As some commissaries across the country start selling beer and wine, don’t look for whiskey on those shelves any time soon.
But House lawmakers are pressing the Defense Department on that issue and requiring defense officials to conduct a study on the feasibility of adding distilled spirits to commissary shelves.
The detailed findings are to be briefed to the House Armed Services Committee by Sept. 28.
There are reasons why defense officials excluded distilled spirits from the recent move to allow beer and wine sales in commissaries, said Stephanie Barna, acting assistant secretary of defense for manpower and reserve affairs, at a recent American Logistics Association forum on Capitol Hill.
For one, the law says that the commissary is supposed to offer products that are comparable with those offered in commercial grocery stores.
“Fewer than half of the states offer the sale of hard spirits and liquor in grocery stores,” she said. “So we elected really to stick with beer and wine for that reason.”
Secondly, the commissaries have limited shelf space.
“One of the challenges [commissary agency interim director Rob Bianchi] and I discussed early on was how we are actually going to put beer and wine on the shelves without displacing things like baby formula and diapers and fresh vegetables and things that are very, very important to our patrons, to our beneficiaries,” Barna said.
“And hopefully everyone knows that the exchanges do offer those goods in a very broad selection in their stores,” she said.
Is a commissary near you one of these first 12 to start selling beer and wine?
The third reason: DoD has long had a campaign to reduce any emphasis on the use of alcohol — which they call their “deglamorization campaigns.”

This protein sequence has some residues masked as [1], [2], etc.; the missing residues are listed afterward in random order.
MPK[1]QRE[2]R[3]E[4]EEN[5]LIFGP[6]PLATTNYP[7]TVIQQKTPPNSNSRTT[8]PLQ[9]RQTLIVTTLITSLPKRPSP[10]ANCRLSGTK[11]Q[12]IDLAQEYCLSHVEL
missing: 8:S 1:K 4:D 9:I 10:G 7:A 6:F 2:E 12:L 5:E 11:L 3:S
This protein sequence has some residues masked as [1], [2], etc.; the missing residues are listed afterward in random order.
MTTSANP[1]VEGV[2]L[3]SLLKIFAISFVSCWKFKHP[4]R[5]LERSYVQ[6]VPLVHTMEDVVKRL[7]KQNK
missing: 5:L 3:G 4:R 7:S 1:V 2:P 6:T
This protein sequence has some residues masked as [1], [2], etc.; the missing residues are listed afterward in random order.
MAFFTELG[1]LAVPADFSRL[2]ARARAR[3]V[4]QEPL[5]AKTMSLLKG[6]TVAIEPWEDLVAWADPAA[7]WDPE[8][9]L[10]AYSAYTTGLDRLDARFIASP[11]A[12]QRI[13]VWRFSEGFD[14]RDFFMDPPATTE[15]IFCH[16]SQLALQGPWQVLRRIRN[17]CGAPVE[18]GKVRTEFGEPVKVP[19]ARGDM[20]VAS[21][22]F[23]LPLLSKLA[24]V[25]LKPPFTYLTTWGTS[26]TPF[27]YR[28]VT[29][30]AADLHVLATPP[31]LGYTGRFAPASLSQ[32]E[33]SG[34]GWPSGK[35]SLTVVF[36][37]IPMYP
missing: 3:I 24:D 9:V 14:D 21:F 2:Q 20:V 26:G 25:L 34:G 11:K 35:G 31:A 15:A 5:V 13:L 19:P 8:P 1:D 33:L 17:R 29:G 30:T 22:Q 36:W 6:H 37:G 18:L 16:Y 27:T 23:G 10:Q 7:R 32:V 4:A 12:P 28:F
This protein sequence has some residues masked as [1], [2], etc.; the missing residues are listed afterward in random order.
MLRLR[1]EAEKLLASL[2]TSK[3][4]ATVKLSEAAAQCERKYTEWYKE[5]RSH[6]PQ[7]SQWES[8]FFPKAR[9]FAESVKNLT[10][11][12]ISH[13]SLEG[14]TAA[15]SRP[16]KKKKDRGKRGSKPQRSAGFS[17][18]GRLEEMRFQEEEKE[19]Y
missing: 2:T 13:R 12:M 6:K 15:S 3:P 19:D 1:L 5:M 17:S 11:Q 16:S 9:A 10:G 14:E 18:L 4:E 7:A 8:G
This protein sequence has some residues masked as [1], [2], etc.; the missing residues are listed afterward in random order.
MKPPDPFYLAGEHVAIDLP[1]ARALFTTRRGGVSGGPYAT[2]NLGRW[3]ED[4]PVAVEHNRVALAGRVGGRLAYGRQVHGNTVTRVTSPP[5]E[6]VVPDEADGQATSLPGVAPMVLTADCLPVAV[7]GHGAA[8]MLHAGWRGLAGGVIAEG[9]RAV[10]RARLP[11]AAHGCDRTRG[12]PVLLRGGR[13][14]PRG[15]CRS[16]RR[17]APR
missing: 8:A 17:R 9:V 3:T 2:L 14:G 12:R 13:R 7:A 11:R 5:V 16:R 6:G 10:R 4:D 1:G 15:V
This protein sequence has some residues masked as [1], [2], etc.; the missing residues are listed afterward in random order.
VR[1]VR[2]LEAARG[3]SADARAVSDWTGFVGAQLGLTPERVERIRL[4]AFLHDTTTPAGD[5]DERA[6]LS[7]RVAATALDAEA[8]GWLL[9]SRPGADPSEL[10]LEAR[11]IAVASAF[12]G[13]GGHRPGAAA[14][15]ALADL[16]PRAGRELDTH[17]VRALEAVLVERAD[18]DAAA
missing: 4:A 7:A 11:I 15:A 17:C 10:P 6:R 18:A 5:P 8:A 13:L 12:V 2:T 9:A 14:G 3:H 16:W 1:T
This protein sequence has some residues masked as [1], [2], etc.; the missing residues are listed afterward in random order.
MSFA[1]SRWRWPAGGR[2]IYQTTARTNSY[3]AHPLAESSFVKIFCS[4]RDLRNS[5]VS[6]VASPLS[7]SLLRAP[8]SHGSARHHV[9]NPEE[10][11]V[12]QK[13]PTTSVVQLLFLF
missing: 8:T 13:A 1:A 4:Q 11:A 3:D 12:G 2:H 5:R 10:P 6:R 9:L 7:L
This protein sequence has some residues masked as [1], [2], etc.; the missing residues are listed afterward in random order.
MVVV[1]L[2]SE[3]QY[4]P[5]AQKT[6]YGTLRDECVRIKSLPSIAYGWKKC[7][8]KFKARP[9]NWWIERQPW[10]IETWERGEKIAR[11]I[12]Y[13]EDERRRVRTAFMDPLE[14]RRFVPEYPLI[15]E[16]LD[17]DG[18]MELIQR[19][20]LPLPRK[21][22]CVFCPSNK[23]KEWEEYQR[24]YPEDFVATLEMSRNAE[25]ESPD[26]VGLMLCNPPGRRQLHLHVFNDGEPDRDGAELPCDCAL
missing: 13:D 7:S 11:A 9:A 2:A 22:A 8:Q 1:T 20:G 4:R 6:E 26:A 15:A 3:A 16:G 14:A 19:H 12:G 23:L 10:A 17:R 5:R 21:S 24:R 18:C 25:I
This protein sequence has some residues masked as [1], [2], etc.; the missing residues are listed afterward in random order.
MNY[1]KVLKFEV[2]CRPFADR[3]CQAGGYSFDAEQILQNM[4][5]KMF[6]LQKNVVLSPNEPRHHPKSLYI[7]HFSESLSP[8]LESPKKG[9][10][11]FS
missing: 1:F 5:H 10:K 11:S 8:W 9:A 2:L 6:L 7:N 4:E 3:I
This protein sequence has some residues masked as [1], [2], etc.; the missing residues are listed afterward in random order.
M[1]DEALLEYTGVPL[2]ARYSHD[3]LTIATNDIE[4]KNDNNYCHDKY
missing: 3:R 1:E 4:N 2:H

“We have very young people in our ranks. They, too, shop at the commissaries and at the exchanges,” Barna said.
“We’re very concerned about ensuring that we take good care of them,” she said, adhering to “our commitment to their parents and the American people that we are going to take good care of these young people who are charged to our care.
“We’re going to give it a slow start and not press our luck in terms of the scope of the products that we offer,” Barna said. “We wanted to make sure we stick with community values that are important to us and that reflect the values in communities that we serve.”
Lawmakers directed a study that compares state and local laws regarding the sale of distilled spirits in grocery stores, that could possibly affect the expansion to include distilled spirits. It will also include an estimate on revenue and sales that could result.
Defense and commissary officials have been studying a variety of initiatives related to the commissary and exchange benefits, including ways to reduce the commissary system’s reliance on taxpayer dollars.
On April 27, Robert Wilkie, under secretary of defense for personnel and readiness, signed a memo authorizing the sale of beer and wine in the commissaries, but specifically excluded distilled spirits.